The first Darksiders is a lovely homage to The Legend of Zelda featuring demons, angels, and a fairy stand-in you can kill at the end of the game. Darksiders 2 is part Prince of Persia, part Devil May Cry, and it worked all the better for it thanks to its controls and aesthetics.

So what will the next Darksider 3 ape in terms of already-existing fads and established gameplay designs? Dark Souls, of course, because that’s what we need from a game with hyper action setpieces: enemies which can punish you hard if you opt the flashy route. And when we mean enemies, we mean hordes of them. We’re talking God of War numbers. To do that using a combat system that’s reliant on being godlike at duels, it’s a gamebreaker for many.

Anger Management


Some context: after War and Death did their stint in Darksiders and Darksiders 2 respectively, it’s now the third horseperson’s turn to have her adventure: the perpetually-angry Fury. While her bros like using swords and Zelda-inspired gadgets, she likes to use a sword whip called the Barb of Scorn. She even gets to unlock new secondary weapons called Hollows that extend and open up her playing style a bit.

That sounds good and all; many games like Ni-oh have emulated the Dark Souls formula and manages to add their spin on it. Darksiders 3? Not much. Everything here feels a bit uninspired and lacks the previous game’s “try hard” mentality which mostly works for the sum of their parts.

At the very least, developer Gunfire Games did away with the stamina meter so you can have Fury dodge to her heart’s content and getting a slow-motion flourish out of it (ala Breath of the Wild and Bayonetta’s Witch Time). The problem lies with the controls and design not in sync with one another.

The duel 3D targeting system in Darksiders 3 is fine and all but with the game throwing in more than two and three enemies at you, the game gets really, REALLY unwieldy. The lock-on and camera controls here are pretty bad, to the point where you can get hit really hard from an offscreen enemy or projectile.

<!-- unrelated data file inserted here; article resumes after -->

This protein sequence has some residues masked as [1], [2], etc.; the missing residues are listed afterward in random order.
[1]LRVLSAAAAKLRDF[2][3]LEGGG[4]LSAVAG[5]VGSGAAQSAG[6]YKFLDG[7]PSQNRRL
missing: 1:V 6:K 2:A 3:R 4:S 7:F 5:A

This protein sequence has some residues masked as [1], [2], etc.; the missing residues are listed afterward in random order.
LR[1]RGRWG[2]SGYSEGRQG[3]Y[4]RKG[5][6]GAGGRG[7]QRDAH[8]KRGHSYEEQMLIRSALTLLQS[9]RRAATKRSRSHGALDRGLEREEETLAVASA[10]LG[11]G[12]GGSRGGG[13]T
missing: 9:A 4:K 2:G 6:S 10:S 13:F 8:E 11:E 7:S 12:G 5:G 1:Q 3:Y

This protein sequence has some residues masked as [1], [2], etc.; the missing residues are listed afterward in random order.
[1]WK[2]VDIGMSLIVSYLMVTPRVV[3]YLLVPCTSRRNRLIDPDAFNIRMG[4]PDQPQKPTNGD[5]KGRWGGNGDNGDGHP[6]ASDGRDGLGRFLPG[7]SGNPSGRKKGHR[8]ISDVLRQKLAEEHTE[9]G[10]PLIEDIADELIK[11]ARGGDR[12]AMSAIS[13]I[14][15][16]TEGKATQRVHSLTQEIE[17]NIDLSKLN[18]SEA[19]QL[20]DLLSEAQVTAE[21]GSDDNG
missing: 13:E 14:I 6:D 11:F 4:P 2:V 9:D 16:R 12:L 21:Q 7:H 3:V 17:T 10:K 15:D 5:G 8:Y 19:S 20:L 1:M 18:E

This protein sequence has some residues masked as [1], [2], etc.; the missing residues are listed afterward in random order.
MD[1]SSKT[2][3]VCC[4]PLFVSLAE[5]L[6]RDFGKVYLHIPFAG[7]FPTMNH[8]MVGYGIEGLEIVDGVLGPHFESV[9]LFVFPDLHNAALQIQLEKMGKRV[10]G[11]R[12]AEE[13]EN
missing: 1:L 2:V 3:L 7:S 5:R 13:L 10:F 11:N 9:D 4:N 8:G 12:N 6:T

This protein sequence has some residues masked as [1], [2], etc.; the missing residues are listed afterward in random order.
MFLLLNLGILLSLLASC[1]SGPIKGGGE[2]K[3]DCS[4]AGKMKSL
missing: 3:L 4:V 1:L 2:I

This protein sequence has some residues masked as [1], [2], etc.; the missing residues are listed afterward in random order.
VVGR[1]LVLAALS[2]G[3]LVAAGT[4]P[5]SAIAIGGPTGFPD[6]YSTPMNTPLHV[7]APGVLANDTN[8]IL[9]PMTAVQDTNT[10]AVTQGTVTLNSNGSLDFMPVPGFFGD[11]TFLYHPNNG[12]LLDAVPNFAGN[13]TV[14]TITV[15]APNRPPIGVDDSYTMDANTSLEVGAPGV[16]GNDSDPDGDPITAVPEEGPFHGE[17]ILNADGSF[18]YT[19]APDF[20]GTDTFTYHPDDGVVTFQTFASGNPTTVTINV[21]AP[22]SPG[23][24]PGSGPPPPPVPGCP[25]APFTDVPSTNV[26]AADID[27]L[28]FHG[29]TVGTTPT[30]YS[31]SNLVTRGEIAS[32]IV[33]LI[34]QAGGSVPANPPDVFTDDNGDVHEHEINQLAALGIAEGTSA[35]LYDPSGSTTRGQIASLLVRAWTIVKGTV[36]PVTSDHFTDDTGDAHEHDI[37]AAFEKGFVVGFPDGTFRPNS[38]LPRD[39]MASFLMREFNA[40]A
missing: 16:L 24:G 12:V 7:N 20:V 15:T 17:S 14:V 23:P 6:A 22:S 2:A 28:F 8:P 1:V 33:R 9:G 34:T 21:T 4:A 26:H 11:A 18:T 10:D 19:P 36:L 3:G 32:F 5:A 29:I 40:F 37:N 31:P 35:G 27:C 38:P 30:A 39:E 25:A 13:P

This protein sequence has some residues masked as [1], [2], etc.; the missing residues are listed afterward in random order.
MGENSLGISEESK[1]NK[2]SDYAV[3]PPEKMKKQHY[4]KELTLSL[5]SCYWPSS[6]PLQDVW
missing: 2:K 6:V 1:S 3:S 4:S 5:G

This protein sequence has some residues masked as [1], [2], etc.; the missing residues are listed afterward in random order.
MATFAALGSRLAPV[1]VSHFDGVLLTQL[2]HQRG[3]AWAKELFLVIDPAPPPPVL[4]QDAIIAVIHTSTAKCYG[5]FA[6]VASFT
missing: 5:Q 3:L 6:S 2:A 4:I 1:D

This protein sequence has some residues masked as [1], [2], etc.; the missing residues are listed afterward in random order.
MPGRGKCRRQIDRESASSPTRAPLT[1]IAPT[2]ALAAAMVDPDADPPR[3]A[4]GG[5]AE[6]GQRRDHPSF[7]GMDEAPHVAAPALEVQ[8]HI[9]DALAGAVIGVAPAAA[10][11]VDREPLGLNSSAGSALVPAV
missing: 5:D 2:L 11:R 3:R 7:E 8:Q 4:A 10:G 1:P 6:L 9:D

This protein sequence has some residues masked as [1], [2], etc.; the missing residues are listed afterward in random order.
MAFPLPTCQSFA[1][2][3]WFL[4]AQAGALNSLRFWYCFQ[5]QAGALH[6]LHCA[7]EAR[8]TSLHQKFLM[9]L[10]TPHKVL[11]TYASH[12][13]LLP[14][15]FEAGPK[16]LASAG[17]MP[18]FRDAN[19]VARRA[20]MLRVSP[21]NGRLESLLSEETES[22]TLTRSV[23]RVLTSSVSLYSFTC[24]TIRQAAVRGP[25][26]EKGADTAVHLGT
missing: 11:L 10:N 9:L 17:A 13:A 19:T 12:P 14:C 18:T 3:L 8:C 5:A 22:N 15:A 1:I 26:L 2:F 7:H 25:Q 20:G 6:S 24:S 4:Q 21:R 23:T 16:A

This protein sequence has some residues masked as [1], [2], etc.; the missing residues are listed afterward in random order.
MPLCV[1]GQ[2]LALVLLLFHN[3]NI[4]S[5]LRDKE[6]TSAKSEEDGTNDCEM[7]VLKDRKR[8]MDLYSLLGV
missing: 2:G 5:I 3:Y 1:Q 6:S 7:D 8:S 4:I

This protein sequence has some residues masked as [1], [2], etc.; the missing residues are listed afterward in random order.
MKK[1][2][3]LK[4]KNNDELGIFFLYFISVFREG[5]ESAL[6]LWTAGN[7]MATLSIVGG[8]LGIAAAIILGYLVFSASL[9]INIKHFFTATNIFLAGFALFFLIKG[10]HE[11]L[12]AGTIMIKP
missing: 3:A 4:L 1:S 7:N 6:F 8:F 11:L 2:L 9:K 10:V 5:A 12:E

And the enemies; most of them are HP sponges that can really hit you hard and make you lose quite a bit of progress. It’s not an issue in the late game though, but it’s worth mentioning that the grind with all of these control & camera problems can incite some, well, fury within yourself. And even if you master the frustration that is combat, tedium sets in because there’s no other highlight in level design and exploration here; we’ll get to that later.

The leveling up system here also feels a tad uninspired. You can get souls by killing enemies; you can cash them in via your old demon merchant friend Vulgrim to level up your health, strength, and arcane attributes. You can lose them mid-progress from one checkpoint to the next, but there’s no tension because you can bank whatever you amassed in a previous checkpoint. So really, go nuts and take more risks.

There is hope though: one-on-one boss fights here are pretty good. You really have to be on top of your game here when fighting the Seven Deadly Sin bosses once you’re all souled out.

Much Ado About Combat


And what of the platforming and non-combat segments of Darksiders 3? They definitely pale in comparison to the past two games, but on its own, they’re still pretty mundane and weak. If you like moving blocks (floating or grounded) and opening up secret passages with explosive bugs, you’ll love the majority of the game because that’s the majority of what you’ll be doing. The platforming even isn’t as exciting as the prequels.

Perhaps the biggest letdown here is that the apocalyptic landscape of the game isn’t even breathtaking. With such creative takes and liberties in Darksiders and Darksiders 2, you would think the third game would up the ante and add a lot more variety. Alas, you’ll be fighting and trudging along in repetitive environments and dark grimy subways. Lots of subways. And a slight case of déjà vu too. That’s also not factoring in the technical issues the game has, like framerate drops, sound glitches, and crashes.

At least Fury and the bosses she fight look pretty badass still? When you have the table scrappings of Joe Madureira to work with, you’ll bound to have something decent character design-wise.

Follow The Leader?


If the Darksiders’ schtick is following what works and making an arguably better game out of it, why didn’t Darksiders III copy Bayonetta and Metal Gear Rising: Revengeance instead? Why settle for a design like Dark Souls and Ni-oh when you have swathes of enemies to deal with that doesn’t complement the current controls and camera functions? Why didn’t the developers sort out what makes a Dark Souls-like game work and not put in thought into this sequel?

This Darksiders game does not do its predecessors justice. With a little more time and a lot more effort, the combat system can work well and flesh out Fury’s adventure a tad more. Perhaps even make the journey a lot more colourful. As it stands, you’re better off replaying the past games and wait for a discount.


-Some nice character designs.
-Decent one-on-one fights.
-Simple-yet-decent combat controls..


-…until you fight a horde of enemies. Frustrating camera and lock-on system that doesn’t work in multi-enemy context.
-Drab art style and level design.
-A number of technical issues.




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